In the ensuing thirty years, Richard and his wife Lynn have traveled extensively, including to such far-flung destinations as the Galapagos Islands, the Antarctic, Tanzania, and Midway Island.
Following his retirement from MJC in 2009, Dr. Anderson redoubled his efforts in the community where he had taught and made a home with Ms. Hansen. This led to The Modesto Homeless Documentary Project.
“I spent most of my life in the Ivory Tower of academia so I felt the need to try to learn what’s going on outside,” he explained.
“There is such a homeless problem here. I hooked up with Frank Ploof, Leng Power, John Lucas, and Eric Caine, and we made a documentary on the homeless in Modesto up until 2018.” It’s at: https://youtu.be/PHauVTGXQsE
“It’s sort of a historical document because in the fall of 2018, the 9th Circuit Court of Appeals passed a ruling on the Boise case that says you cannot cite people for camping in public unless there is enough sheltering available in that community. There are no metropolitan communities that have enough sheltering, and so that ruling caused the big changes that we’ve seen in Modesto. We are now making a new movie that updates our area’s responses to the issue over the last few years. What our area has done in response is really quite complex. I know we’re not doing enough. More people are being added to the ranks of the homeless every year by all these powerful economic forces. I also want to complete my other video, which is called Here and Now: Local Climate Change Impacts.”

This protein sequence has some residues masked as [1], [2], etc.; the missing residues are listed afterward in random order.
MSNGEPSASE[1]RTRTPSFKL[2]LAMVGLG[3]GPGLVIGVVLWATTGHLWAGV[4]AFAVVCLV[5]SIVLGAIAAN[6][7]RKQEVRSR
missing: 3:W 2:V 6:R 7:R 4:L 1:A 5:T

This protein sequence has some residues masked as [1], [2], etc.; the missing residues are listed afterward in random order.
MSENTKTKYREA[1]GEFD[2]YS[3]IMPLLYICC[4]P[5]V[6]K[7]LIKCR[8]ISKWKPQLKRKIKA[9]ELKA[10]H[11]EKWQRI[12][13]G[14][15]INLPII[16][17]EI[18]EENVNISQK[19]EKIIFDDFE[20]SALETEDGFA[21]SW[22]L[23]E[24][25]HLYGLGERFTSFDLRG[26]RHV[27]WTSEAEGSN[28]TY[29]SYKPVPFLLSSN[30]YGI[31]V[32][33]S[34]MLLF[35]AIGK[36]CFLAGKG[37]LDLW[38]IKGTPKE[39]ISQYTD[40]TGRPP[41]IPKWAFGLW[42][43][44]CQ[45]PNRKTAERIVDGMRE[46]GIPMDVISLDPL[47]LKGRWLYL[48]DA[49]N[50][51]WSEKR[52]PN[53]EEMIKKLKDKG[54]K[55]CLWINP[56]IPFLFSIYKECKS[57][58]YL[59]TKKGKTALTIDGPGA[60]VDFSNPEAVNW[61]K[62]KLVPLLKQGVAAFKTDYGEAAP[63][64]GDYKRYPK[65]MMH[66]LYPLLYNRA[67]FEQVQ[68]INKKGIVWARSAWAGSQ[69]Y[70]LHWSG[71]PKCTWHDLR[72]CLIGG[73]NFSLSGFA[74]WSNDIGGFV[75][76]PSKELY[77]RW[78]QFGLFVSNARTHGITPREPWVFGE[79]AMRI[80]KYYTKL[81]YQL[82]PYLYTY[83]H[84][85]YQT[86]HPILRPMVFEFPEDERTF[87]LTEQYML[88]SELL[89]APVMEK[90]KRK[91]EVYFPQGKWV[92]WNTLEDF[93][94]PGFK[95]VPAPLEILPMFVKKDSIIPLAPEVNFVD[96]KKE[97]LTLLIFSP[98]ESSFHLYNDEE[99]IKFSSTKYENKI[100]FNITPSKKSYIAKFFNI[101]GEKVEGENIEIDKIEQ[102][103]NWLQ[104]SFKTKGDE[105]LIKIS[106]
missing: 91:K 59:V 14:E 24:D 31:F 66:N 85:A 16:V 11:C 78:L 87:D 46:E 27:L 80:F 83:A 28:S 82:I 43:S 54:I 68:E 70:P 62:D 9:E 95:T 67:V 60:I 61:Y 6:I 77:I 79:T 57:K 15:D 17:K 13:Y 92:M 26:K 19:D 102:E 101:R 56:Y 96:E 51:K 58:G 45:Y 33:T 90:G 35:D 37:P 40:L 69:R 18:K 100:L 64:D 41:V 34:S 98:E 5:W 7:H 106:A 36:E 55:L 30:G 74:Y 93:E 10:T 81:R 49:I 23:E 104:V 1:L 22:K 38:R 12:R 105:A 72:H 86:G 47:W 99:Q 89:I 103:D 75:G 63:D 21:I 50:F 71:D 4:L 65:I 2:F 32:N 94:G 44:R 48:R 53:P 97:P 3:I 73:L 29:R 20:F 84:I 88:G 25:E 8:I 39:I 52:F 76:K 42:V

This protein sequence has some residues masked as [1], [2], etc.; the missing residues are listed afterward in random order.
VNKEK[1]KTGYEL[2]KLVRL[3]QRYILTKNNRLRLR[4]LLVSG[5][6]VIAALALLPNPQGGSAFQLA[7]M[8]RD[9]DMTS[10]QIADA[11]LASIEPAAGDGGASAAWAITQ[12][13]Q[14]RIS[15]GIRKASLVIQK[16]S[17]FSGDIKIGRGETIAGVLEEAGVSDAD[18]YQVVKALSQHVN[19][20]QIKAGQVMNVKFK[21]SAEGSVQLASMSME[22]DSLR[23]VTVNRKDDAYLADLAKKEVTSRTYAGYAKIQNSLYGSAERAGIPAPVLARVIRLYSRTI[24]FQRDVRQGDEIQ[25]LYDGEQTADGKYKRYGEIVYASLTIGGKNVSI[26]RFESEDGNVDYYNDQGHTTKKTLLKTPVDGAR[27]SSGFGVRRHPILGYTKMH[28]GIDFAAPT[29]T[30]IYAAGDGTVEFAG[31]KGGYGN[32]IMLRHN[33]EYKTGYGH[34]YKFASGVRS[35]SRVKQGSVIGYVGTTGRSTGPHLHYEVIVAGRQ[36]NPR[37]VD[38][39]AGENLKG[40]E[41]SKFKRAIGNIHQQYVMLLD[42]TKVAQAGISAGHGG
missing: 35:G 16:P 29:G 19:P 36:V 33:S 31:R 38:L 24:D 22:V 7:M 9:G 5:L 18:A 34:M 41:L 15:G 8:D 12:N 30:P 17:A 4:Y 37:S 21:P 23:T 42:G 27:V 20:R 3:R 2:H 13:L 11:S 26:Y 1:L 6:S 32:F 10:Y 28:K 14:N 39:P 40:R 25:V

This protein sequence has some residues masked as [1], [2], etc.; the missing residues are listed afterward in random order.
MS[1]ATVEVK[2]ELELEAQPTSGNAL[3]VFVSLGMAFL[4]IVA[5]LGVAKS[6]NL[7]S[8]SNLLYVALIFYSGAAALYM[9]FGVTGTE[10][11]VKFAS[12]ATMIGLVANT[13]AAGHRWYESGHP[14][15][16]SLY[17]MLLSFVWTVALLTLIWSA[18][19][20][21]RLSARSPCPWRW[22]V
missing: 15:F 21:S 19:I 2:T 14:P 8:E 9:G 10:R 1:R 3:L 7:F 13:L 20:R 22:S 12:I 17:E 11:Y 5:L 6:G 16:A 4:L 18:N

Dr. Anderson contributes impressively in other ways as well. With his video equipment in hand, he’s documented a plethora of local events, including poetry readings, candidate forums, and political rallies and marches. He’s interviewed numerous religious leaders and scientists and documented their thoughts on video.
He’s been a member of the League of Women Voters for many years, and has long served as a volunteer for the Modesto Peace & Life Center. Recently, he and Ms. Hansen have been helping a family from Syria get established here in Modesto.
“I’ve learned a lot about Modesto and the Valley since I’ve been here, and met many wonderful people,” he reflected when asked about the Valley. “Yes, we have our problems. But this is a very kind group of people that I know and with whom I work. It’s a welcoming place, in a way. Of course, a lot of it is having met Lynn, and married her, and becoming integrated into the community. That has really opened my eyes to all kinds of wonderful people. I’m just trying to help build that community that we all want to live in.”